Paying the price

In life, there is usually a price to be paid for everything. This axiom is generally true for railways as well (ask anyone who’s bought a walk-up ticket in recent years). It has also proven to be true for the Moseley Railway Trust’s Hudswell Clarke steam loco no.1238. It had a recent trip to Threlkeld in Cumbria (see post a few weeks back) but the exertions of this severely graded line seem to have taken its toll in a few places. In  particular, examination of the loco revealed that one brake block had worn much more than the other. As anyone who has ever been to Threlkeld will know, the line climbs (to pinch an air force expression) like a homesick Angel; therefore, the descent is quite demanding on the brakes. In the case of the Hudswell, perhaps a bit too demanding. Investigation revealed that a brake pull road had failed, which meant the loco was braking only on one side. Fine when one has a braked train coupled up, but far from ideal. So, it was onto the pit at Apedale for repairs. Thankfully, it isn’t too difficult to extract the failed pull rod from the bowels of the loco. Examination showed that this was an original part which had probably just been overloaded. Interestingly, the other side pull rod – again, believed to be original, was a different, and much more robust, design.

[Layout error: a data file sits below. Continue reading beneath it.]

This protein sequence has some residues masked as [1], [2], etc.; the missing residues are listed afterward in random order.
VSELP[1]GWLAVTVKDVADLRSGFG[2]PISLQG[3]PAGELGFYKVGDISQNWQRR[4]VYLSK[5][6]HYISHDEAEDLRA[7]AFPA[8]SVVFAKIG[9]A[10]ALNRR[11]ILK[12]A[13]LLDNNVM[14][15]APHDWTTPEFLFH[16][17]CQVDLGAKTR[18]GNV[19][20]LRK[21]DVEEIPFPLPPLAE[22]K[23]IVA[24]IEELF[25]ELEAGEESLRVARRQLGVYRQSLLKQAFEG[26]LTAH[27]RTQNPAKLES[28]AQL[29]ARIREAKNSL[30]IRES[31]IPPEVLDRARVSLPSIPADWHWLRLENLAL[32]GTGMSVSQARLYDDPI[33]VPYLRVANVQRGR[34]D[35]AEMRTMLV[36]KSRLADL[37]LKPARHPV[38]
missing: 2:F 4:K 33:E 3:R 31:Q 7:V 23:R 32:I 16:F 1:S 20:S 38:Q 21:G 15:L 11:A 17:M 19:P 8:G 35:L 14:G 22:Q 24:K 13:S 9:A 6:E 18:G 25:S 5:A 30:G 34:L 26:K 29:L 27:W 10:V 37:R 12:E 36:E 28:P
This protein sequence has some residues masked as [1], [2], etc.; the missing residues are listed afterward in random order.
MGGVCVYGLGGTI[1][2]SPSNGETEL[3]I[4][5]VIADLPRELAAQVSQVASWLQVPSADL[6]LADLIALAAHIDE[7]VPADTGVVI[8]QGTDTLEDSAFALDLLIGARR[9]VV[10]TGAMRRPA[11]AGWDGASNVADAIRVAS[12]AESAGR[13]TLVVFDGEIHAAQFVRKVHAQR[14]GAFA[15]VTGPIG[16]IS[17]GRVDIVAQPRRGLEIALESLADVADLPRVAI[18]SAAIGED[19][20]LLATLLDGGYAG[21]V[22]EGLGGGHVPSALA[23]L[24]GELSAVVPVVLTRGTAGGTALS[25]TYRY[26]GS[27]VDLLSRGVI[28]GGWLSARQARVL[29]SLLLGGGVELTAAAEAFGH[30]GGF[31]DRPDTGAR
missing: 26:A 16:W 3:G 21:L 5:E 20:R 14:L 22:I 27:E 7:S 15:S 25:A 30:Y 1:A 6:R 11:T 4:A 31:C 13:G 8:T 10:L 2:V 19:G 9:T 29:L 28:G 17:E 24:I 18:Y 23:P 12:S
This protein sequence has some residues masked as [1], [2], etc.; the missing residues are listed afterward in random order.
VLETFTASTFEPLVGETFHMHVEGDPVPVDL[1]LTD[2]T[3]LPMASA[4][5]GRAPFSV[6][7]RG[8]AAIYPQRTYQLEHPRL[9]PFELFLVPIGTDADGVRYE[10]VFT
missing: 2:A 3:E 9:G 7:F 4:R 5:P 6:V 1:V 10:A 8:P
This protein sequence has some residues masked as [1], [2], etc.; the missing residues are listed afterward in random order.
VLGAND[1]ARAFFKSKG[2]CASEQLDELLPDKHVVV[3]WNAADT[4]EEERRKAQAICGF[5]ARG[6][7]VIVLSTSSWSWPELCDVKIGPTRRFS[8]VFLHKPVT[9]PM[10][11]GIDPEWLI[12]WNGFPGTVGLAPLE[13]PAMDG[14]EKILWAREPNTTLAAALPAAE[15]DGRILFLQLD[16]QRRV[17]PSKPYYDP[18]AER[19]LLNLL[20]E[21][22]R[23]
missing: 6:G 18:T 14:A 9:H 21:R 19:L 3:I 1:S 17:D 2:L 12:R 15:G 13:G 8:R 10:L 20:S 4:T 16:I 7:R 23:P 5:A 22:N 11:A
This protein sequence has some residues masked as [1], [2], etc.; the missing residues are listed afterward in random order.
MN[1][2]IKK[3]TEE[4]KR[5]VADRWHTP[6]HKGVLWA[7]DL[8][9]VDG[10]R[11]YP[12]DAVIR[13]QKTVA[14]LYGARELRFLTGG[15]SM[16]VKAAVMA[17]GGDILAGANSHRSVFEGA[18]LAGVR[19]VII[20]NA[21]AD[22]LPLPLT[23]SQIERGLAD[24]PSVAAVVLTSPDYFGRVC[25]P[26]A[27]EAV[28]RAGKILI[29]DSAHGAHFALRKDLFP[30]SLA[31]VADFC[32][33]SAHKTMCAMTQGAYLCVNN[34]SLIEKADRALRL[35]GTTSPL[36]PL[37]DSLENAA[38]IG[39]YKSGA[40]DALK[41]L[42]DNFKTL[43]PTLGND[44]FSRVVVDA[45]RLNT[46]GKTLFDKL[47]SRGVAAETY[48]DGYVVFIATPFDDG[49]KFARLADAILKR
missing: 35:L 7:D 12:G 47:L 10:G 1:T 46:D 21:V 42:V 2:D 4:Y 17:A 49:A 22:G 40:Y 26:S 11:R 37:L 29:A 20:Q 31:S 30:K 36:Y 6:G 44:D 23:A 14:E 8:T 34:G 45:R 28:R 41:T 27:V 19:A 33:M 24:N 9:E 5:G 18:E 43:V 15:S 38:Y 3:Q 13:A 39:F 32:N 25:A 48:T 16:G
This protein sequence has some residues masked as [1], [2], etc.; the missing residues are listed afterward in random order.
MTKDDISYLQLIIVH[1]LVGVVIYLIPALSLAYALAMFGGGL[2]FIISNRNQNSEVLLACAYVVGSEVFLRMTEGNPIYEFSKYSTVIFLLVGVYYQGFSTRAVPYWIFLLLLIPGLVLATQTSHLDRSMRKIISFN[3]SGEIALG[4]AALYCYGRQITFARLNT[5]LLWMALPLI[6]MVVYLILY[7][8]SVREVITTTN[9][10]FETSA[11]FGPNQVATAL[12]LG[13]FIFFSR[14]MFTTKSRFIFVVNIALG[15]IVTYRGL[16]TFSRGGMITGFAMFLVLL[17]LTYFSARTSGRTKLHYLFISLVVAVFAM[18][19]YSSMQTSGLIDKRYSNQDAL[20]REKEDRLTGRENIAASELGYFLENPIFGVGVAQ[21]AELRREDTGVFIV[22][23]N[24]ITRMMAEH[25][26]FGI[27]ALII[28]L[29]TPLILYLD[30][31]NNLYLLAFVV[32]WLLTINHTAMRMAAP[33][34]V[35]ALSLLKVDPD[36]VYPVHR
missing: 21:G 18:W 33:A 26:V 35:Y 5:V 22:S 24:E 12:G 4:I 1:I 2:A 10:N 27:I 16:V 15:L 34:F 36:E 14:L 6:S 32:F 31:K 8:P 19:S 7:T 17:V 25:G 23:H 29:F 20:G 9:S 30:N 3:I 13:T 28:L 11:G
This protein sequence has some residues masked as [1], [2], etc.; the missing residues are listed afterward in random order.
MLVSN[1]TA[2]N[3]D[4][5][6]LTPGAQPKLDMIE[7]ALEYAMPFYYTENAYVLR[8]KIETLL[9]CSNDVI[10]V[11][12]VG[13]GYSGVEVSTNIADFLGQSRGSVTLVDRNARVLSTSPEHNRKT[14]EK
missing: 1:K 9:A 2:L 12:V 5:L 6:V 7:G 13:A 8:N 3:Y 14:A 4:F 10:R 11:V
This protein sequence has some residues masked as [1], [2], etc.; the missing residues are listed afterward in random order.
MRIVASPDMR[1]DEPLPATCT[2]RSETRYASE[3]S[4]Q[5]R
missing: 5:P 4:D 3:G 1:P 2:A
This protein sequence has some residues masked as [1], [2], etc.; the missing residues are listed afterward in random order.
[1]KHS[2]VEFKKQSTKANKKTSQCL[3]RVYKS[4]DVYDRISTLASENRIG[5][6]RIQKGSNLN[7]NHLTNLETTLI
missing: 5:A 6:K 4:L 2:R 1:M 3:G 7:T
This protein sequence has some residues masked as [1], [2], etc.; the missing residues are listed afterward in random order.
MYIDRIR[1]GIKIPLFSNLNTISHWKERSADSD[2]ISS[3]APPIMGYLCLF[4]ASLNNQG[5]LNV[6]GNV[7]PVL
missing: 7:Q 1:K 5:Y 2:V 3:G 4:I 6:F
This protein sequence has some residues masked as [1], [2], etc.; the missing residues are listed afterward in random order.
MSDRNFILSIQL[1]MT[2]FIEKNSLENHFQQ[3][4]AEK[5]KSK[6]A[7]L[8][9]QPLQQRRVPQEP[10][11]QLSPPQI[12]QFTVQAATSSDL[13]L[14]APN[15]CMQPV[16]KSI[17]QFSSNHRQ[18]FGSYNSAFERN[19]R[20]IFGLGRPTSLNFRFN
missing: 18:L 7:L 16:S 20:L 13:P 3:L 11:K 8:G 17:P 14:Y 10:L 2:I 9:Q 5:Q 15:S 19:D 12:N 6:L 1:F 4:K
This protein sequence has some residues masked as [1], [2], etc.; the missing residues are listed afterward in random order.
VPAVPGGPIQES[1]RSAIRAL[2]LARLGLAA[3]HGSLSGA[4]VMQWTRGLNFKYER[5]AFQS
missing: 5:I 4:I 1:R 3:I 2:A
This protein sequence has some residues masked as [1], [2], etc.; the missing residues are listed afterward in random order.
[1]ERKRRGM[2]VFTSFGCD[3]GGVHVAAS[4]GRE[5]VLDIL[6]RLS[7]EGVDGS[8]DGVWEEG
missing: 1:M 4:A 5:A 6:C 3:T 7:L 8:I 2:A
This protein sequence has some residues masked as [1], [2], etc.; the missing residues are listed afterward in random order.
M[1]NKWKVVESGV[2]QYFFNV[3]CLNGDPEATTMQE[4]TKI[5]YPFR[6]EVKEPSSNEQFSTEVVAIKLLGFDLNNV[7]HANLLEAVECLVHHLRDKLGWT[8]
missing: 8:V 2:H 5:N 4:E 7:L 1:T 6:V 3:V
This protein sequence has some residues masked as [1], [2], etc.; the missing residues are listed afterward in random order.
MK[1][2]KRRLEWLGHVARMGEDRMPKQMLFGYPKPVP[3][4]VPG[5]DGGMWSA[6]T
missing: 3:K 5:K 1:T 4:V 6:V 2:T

A couple of hours fabrication work saw a new end on the rod, and then re-assembly onto the loco. Unfortunately, the worn block had also deposited cast iron particles all over the running gear where it was in danger of becoming grinding paste – this had to be laboriously cleaned off by a group of our younger members. On the bright side, the lower half of the loco is probably cleaner now than it’s ever been. Finally, one of the eccentric rods gave a little cause for concern; this was checked and the fit slightly adjusted. There was some debate as to the correct name for this component, and various books had to be consulted. But, in the end, we did prove that at Apedale we do know our eccentrics from our cranks. If you’re an eccentric or a crank, or just want to, get in touch here.